Fringe Season 5: 5 Questions About "An Origin Story"

After the end of last week's episode, it was no surprise to see that this week's Fringe featured Olivia and Peter at their breaking point and someone finally admit that the plan doesn't seem to be working out too well. Five questions about "An Origin Story"? Don't mind if we do...

Why Didn't The Plan Work?

While I completely understand the fact that the plan to turn the wormhole through time into a black hole didn't work for plot reasons - If it had, then Peter wouldn't have went back to the Observer and kill him for his tech - I don't quite get why it didn't happen inside the story. The explanation that the Observer gave didn't actually make sense, in this context; whether or not Peter "read" the Observer properly was beside the point, because Peter built the box and got it working. So why wasn't the corridor collapsed as expected? Perhaps we have to just chalk this one up to fuzzy science - After all, there was no real reason why it should've worked, either, beyond Walter's hypothesis.

Is Peter Making Walter's Mistakes All Over Again?

Something I genuinely loved about this episode was how well it handled both Olivia and Walter's grieving processes, and the subtlety in both performances (Anna Torv, especially, was wonderful). Somewhat surprisingly, very little was made of the fact that Walter had also lost a child when young and that was what had led to the war with the parallel Earth beyond his line about the pointlessness of building walls or shattering universes, but the parallel between Walter and Peter was definitely there for anyone who cared to look at it: Both men shut out those close to them, looking for some way to find meaning in the meaningless death, ultimately turning to science to try and make things better. The question is, of course, whether Peter's actions will end up being as catastrophic as Walter's did.

(The callback to what is essentially the origin of Fringe as a whole was welcome, in this final season. It wasn't the only callback, of course; I doubt I'm the only person who initially wondered if the Observers were opening a portal to the parallel Earth instead of the future at the start of the episode.)

Wait, The Observers Are "Mostly Tech"?

Again, I get that the revelation that the Observers' powers are less the results of an evolutionary process and more a technological reconstruction works on a plot mechanics level - i.e., it allows Peter to "become" an Observer - but it seemed weird in the context of the show so far, especially considering the show's long-running theme of genetic manipulation as opposed to technological changes to the body. I mean, sure, we had the shape-changing cyborgs, I guess, but in general, hasn't this show tended towards ways in which people were altered at a base level (by chemical means, more often than not) than technical add-ons? Especially the Observers - I viewed them as super-humans in more of a lineage with Olivia and the other Cortexephan children, to be honest. There's something in the "It's all to do with an implant in the base of their skull!" that just seems too… mundane to me, I guess.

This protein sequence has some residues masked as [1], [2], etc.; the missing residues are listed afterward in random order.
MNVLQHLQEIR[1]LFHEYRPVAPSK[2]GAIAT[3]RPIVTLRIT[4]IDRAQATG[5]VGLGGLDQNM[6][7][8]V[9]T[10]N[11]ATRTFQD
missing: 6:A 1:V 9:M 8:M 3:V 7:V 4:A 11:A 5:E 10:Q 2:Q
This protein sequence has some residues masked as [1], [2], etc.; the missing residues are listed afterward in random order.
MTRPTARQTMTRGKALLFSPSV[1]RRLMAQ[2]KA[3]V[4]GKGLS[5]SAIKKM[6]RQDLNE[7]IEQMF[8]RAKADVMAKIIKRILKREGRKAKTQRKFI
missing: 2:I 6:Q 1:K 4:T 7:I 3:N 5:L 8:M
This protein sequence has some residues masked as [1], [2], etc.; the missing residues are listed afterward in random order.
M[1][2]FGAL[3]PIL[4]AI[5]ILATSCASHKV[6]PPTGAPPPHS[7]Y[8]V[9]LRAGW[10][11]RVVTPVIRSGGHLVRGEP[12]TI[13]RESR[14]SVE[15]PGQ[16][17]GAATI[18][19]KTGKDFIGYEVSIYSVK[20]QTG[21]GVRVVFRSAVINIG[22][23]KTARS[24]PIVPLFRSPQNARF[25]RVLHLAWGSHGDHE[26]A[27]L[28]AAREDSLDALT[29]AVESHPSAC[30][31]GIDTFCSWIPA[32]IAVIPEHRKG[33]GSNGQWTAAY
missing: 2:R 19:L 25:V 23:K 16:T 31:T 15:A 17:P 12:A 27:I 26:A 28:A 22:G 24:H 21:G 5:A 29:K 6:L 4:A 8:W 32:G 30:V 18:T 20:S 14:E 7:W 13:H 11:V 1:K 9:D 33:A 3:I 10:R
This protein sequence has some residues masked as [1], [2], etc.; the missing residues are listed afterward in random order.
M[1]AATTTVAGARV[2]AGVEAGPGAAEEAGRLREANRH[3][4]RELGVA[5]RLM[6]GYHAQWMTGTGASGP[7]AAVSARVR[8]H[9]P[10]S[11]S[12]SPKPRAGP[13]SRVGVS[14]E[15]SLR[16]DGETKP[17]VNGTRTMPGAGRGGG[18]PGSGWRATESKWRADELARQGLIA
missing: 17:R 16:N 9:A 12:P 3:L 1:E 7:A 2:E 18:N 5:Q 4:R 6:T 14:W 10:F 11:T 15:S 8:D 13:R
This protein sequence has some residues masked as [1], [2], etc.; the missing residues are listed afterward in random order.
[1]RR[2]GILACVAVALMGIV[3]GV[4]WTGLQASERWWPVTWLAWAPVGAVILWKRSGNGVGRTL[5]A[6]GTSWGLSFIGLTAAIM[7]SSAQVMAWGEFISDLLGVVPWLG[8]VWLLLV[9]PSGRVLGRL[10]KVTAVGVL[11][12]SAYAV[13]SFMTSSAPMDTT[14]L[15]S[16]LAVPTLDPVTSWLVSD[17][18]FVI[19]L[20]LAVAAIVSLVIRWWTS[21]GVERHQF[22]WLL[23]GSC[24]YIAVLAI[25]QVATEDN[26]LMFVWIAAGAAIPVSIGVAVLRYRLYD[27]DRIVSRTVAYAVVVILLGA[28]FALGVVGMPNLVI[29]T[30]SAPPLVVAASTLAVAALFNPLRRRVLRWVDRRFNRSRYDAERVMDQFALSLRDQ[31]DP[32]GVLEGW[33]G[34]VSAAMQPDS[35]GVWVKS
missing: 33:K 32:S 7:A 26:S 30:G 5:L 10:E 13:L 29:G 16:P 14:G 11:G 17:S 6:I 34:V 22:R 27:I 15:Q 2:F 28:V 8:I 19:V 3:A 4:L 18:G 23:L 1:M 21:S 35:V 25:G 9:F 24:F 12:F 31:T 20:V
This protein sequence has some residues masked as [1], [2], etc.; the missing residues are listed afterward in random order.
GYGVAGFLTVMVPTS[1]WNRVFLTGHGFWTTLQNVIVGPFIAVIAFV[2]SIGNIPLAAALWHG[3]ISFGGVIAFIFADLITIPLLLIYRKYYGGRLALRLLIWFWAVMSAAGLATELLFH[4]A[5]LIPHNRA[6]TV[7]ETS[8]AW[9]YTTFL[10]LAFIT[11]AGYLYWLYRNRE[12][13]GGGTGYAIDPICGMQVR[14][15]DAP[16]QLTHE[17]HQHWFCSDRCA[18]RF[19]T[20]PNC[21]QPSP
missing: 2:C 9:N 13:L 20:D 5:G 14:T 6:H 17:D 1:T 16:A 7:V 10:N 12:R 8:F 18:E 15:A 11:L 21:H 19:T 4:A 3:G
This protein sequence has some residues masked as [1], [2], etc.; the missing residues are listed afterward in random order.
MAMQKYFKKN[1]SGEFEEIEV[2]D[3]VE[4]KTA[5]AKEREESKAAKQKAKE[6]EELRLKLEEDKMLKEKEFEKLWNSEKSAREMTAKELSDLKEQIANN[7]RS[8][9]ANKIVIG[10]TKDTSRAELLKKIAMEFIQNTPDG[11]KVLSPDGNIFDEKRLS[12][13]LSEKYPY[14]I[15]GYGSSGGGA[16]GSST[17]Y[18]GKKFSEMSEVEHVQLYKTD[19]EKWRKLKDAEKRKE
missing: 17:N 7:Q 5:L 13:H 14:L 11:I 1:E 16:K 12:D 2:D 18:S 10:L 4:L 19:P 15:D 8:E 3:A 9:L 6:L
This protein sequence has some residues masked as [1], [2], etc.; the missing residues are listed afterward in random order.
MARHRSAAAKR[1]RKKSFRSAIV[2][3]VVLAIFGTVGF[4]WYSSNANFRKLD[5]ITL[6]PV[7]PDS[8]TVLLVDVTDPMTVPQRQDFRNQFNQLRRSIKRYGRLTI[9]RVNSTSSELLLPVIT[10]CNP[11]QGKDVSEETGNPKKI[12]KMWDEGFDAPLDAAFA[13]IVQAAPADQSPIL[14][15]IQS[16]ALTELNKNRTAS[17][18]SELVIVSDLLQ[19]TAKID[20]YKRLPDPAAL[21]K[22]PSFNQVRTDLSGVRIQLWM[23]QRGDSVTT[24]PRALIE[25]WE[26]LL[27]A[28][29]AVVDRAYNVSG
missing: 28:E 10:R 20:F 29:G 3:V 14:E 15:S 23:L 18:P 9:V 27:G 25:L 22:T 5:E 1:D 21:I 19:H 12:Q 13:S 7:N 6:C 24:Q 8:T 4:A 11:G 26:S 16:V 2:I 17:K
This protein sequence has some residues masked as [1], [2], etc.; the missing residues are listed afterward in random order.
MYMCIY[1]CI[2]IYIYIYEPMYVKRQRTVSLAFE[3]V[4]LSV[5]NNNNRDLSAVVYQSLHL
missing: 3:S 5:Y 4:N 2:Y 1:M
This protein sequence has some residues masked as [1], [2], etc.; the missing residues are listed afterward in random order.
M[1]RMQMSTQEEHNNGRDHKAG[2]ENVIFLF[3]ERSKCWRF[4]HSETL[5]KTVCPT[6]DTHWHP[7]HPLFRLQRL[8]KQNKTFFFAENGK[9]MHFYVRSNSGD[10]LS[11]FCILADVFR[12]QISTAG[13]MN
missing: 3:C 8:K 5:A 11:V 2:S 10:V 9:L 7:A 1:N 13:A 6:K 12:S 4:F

What Will Peter Observer Be Like?

Firstly: Peter, that was a very stupid thing to do. Secondly, I love that the show had to default to "And then the implant went inside on it's own!" because, otherwise, how was Peter hoping to operate on the back of his own head to put it in there? Thirdly, judging by the trailer for next week's episode, the implant has "worked" and Peter is as strong and as fast as the Observers, but I'm sure we're going to see some downsides as well… Otherwise, why wouldn't Peter end up giving everyone the implants and evening up the fight?

Is The Resistance Going About This Whole Thing The Wrong Way?

Given everything that the Fringe team have managed to get done in the few weeks since they've been active, does it strike anyone else that the Resistance seems to be a bit… well, inept? I mean, we know that the Pollution Centers are key to the Observers staying alive, and yet we haven't seen any kind of concerted effort to stop them completing their construction of said centers, never mind attempts to try and destroy what's already there. Or, this week: We found out that the Observers have their powers through tech, not genetic superpowers… So why aren't the Resistance trying EMPs around the Observers to see if it knocks out said tech? If the Resistance can kidnap one Observer and then keep him under what is essentially sedation, why can't they do this more often or at least be better at fighting them in general? Of course, it's not just the Resistance that seems to be kind of half-assed about things: If the Observers can teleport into rooms beside Peter and Olivia and beat the hell out've them, how are the Resistance still alive at all?

I know, I know: The answer to all of the above is "Because, otherwise, it wouldn't be a good story." And I get that, I do… But this week, more than other episodes - and it's been increasing since the start of this season - I've found myself having to suspend disbelief or ignore obvious plot holes simply because the writers are heading towards a specific outcome. It's frustrating; the emotional beats of this episode were so strong, but the plot was a mess. I can only hope that as we head towards the finale, we'll get stronger plots and things will get more in balance.

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